Camino de Santiago | French Way | 9 january 2002 | Travel Journal

9 january 2002

My time in Spain was spent differently than any other country I visited.  First of all I walked across the border from France, St. Jean Pied de Port.  Second, the majority of the time I spent in Spain was on the Camino de Santiago.  A very worthwhile pilgrimage.  I was a pilgrim on the French route which meanders through some of Spain's most beautiful country.  Since my time in the country was so different, I decided to record in my Online Journal differently.  While I was on the Camino there are a few things I did not do.  Because I was walking most of the daylight hours I did not have time to keep a written journal as I had done in the past.  Since I was also walking quite a few kilometers during the day I decided it would be best not to drink any alcohol while I was on the Camino.  After taking care of three of my very good pilgrim friends in Mansilla de las Mulas, I'm glad I made that choice.


Before I dive into this exciting new format I'd like to make some general comments about the Camino de Santiago.  In doing this I hope to answer most of your questions that you may have in your head as you go through these days in my journal as I stare at the camera lens.


  1. Camino means 'the way' in Spanish.

  2. There are many Camino's in Europe. I walked the most popular Camino called The French Route.

  3. I started my Camino in France, St. Jean Pied de Port.

  4. I ended in Santiago Compostella, Spain.

  5. The Northern part of Spain is absolutely beautiful country, especially by foot.

  6. The Spanish people are very patient, kind and generous.

  7. You meet a lot of interesting people on the Camino. To see the general photo's I took while I was on my Camino go here.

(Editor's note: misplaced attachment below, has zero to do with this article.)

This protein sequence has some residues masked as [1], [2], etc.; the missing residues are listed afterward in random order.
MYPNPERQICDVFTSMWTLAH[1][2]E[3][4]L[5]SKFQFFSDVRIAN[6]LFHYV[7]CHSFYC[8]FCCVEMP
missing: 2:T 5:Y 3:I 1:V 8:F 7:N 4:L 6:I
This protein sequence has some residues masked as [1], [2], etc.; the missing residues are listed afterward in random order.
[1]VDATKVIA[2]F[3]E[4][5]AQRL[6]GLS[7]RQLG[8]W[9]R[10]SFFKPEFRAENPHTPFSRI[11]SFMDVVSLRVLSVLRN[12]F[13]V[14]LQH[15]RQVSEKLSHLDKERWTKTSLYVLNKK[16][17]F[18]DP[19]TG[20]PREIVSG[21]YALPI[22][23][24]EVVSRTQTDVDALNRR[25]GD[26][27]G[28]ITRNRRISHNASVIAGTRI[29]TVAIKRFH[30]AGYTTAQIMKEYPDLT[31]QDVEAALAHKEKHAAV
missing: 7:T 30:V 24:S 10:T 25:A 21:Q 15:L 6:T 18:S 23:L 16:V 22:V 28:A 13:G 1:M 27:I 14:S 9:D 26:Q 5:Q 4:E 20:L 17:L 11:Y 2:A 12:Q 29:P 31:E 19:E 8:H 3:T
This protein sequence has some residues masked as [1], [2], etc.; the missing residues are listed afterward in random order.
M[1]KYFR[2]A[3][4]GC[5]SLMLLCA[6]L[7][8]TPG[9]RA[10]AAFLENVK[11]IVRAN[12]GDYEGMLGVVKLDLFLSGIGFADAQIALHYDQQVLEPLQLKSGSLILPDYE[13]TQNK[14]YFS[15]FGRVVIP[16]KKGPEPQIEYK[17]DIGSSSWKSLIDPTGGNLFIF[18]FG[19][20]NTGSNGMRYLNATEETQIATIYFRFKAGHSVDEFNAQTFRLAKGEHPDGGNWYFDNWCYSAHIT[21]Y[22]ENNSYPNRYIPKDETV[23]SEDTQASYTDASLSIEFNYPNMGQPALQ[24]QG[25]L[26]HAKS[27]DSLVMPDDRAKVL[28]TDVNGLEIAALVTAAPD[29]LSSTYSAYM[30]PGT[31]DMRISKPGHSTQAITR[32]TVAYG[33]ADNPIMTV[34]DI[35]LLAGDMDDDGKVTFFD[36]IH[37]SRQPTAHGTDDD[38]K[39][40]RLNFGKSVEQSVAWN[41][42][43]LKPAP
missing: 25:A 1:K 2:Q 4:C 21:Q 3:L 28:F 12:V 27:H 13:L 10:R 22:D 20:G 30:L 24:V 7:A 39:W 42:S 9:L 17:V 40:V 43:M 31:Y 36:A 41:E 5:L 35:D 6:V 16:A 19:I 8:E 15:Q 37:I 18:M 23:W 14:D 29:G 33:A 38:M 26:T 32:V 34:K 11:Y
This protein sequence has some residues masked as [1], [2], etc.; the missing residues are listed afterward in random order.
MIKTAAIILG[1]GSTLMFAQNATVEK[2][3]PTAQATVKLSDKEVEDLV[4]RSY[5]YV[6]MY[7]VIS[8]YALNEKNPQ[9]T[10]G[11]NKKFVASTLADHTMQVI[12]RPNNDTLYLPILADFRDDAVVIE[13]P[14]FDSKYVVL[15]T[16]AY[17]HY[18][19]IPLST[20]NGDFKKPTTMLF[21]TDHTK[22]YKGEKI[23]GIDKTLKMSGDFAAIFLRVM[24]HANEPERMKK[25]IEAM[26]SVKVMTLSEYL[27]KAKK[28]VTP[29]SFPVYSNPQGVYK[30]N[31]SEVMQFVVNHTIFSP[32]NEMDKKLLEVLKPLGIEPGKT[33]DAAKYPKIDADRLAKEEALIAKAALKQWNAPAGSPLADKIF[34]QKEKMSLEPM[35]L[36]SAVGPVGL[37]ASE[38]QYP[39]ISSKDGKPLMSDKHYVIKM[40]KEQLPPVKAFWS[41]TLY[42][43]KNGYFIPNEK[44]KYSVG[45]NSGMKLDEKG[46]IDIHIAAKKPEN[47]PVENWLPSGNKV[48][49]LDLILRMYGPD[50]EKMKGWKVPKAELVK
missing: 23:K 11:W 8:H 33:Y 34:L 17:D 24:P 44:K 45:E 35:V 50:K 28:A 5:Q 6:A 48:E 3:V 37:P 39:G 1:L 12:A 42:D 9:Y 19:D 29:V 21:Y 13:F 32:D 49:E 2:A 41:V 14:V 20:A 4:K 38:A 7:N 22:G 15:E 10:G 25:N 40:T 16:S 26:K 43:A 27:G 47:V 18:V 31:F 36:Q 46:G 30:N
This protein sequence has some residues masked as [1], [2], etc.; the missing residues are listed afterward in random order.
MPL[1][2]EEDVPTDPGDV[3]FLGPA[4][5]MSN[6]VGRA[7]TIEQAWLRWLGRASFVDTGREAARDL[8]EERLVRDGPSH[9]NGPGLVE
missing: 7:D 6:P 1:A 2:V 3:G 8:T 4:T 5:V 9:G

8. I had a fantastic time in Santiago. To see the general photo's I took while I was in Santiago go here.

  9. I came back shortly after completing my Camino since my bank had closed, it was unfortunate.

  10. On the Camino I generally stayed in a Refugio or Albergue. These generally have sheetless bunks in communal dorms, toilets and showers (sometimes sex-segregated) and kitchens. They are run by parishes, local governments, Camino associations and private owners.

  11. A Refugio is generally located every 15km.

  12. Most Refugio's rely on pilgrim's donations, but can generally cost about 3 Euro.

  13. You can typically stay in a Refugio for one night, more nights with good reason and prior permission.

  14. I did not do any special training to prepare for my Camino.

  15. Yes I lost some weight, however that was not *my* objective.

  16. I mostly bought and carried food on my Camino.

  17. I had my own sleeping bag.

  18. My pack weighed from 15 - 20 kilograms, depend on how much food I was carrying.

  19. Due to the time of the year I did my Camino, I walked generally from 8:00 ~ 17:00.

  20. Yes I got off the Camino a few times, but it wasn't too big a deal since I was always heading in a Westerly direction.

  21. The French route is generally marked very well, especially in Spain.

  22. Knowing a little Spanish can go a long ways.

  23. The Camino is not a fucking race.

If you are thirsting for more information here are a few sites (though your favorite search engine will likely turn these up, and more!).:


El Camino de Santiago (Way of St. James)


Whenever you choose and for whatever reason you decided to pilgrimage to Santiago, you've made a good choice.  Any time of the year will present it's own unique experiences and challenges.  Let there not be a season for pilgrimage.  Let us come as we may.


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